A “blue wave” hit North DeKalb and Dunwoody hard on Election Night as state legislative seats long held by Republicans were flipped blue with decisive Democrat victories. Changing demographics in the suburbs and backlash against President Trump are some reasons elected officials say led to the seismic shift in party power.

Democrat Sally Harrell of Chamblee handed state Sen. Fran Millar (R-Dunwoody) his first loss in more than 20 years by defeating him with close to 55 percent of the vote for the Senate District 40, according to unofficial results. The seat encompasses Dunwoody and includes some of Sandy Springs and Brookhaven. The district also includes a portion of Gwinnett County. Millar has held the seat since 2011 after serving 12 years in the state House.

Harrell said SD 40 voters made their decision in her favor because they favor progressive issues such as expanding Medicaid, focusing on public schools, stopping gerrymandering that favors Republicans and supporting transit.

“Georgia state Senate District 40 voters have shown that they are tired of outdated, conservative government, and that they are ready for progress,” she said in a written statement. “I’m honored to serve this district, to demand action on these important issues, and to help rebuild trust in our state government.”

Millar congratulated Harrell in a written statement and said he was a “casualty of the Blue Wave that struck North DeKalb, the Sandy Springs panhandle and Peachtree Corners.” He congratulated Democrats on the “outstanding job” they did to get voters to the polls.

Millar said he noted several years ago that much of the suburbs will eventually be Democrat majority “and we are seeing that come true.”

“This year I don’t know what else I could have done to overcome the anti-Trump/Washington attitude and changing demographics,” he said.

In another major upset, Democrat Mike Wilensky, a first-time candidate, won the House District 79 seat that includes all of Dunwoody by defeating Republican Ken Wright, the city’s founding mayor, with nearly 54 percent of the vote, according to unofficial results.

HD 79 became an open seat after state Rep. Tom Taylor (R-Dunwoody) decided not to seek reelection. Taylor won the seat in 2011, succeeding Millar to the post.

Wilensky said the 6th Congressional District race last year between Karen Handel and Jon Ossoff following the election of President Donald Trump mobilized Democrats in Dunwoody and the surrounding area to create organized efforts to put Democrats in office. While Handel eventually won the 6th Congressional District, Hillary Clinton won the popular vote in Dunwoody.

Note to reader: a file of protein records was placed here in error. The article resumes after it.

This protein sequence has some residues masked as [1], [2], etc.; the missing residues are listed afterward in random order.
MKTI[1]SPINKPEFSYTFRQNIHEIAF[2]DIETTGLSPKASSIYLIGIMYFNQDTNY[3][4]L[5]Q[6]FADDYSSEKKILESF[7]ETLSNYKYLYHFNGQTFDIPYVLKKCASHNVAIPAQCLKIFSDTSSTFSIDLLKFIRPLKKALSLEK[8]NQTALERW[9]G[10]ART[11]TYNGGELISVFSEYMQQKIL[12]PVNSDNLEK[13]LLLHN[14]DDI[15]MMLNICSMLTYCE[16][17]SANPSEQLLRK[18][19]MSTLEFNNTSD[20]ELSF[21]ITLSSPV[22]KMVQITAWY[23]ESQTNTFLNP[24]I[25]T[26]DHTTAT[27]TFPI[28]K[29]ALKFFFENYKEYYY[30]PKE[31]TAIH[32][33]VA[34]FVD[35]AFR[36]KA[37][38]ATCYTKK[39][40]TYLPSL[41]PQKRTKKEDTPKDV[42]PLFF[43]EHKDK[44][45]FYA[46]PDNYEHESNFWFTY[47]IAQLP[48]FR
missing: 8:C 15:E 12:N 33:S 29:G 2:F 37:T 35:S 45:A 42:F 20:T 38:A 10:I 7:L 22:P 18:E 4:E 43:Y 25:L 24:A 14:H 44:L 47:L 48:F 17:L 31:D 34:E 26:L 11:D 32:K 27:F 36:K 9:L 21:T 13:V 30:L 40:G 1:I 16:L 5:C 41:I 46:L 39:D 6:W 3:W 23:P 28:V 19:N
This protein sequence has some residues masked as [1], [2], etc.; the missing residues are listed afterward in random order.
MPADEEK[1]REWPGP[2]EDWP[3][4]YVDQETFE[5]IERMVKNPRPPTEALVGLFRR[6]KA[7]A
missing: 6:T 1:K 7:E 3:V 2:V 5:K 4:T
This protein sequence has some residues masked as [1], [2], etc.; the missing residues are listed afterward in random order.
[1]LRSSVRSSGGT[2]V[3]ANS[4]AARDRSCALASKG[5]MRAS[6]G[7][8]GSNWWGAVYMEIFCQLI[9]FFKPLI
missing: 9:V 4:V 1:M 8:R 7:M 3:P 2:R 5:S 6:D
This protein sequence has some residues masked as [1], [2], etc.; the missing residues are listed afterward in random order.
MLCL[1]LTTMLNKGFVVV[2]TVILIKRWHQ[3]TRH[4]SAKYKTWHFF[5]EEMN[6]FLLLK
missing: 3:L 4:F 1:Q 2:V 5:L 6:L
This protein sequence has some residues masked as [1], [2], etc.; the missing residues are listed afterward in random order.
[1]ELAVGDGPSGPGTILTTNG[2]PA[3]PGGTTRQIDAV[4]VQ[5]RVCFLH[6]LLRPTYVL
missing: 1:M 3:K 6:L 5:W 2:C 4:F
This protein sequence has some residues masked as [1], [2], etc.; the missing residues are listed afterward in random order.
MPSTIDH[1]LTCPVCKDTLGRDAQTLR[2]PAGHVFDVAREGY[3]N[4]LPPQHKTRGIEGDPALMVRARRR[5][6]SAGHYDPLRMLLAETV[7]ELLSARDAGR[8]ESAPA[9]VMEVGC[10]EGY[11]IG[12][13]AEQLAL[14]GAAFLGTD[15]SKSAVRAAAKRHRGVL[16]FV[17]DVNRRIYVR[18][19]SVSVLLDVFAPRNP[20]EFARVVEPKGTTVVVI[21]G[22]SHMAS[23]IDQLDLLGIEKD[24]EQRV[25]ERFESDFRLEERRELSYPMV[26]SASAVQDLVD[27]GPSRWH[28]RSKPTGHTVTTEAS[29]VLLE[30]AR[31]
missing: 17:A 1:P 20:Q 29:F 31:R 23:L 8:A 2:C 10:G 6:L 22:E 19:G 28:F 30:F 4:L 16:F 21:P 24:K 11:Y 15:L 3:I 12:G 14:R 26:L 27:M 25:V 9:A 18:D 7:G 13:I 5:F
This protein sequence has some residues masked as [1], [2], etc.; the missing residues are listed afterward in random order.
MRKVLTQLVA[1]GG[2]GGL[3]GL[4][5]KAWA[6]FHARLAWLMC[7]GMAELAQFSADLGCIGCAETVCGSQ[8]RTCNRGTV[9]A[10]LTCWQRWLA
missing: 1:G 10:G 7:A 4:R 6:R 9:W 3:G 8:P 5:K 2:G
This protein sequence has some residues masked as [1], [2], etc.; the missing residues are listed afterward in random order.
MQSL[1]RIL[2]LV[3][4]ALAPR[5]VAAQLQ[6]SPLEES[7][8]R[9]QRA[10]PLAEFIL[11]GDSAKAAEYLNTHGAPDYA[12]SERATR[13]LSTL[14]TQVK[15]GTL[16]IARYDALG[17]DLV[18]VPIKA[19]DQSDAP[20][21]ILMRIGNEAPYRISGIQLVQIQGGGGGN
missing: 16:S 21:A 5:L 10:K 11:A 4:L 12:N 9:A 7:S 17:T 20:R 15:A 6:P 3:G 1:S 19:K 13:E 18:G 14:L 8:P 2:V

Direct mailers from the Wilensky camp targeted state Republican’s support of “religious liberty” bills. Wilensky also spoke out on such issues as protecting the environment, women’s reproductive rights and LGBT equality, making a clear distinction between him and the traditional GOP values of the northern Dekalb suburbs.

“This district had turned in 2016 and reflects the true current balance of House District 79,” he said in an interview while driving around the city and picking up his yard signs.

“That motion didn’t stop, and my campaign got a ton of help. We knocked on 40,000 doors, some three to eight times. Many local groups were still motivated to bring more balance in the state legislature,” he said.

Millar noted that Harrell and Wilensky’s victory as well as Democrat Matthew Wilson’s victory in House District 80 over incumbent Meagan Hanson means there will be no Republicans in the DeKalb House or Senate delegations at the General Assembly.

Wright received public support from Dunwoody Mayor Denis Shortal and many City Council members and other longtime residents who tried to cast

Wilensky as an outsider because he’s lived in the city for a few years. Wilensky countered he was raised nearby in Sandy Springs.

“Ken is a great man who has done amazing things for the community,” Wilensky said. “But this is a state office and people voted on issues they believe in in going forward.

“This is no longer about party,” Wilensky added. “We are all in this together.”

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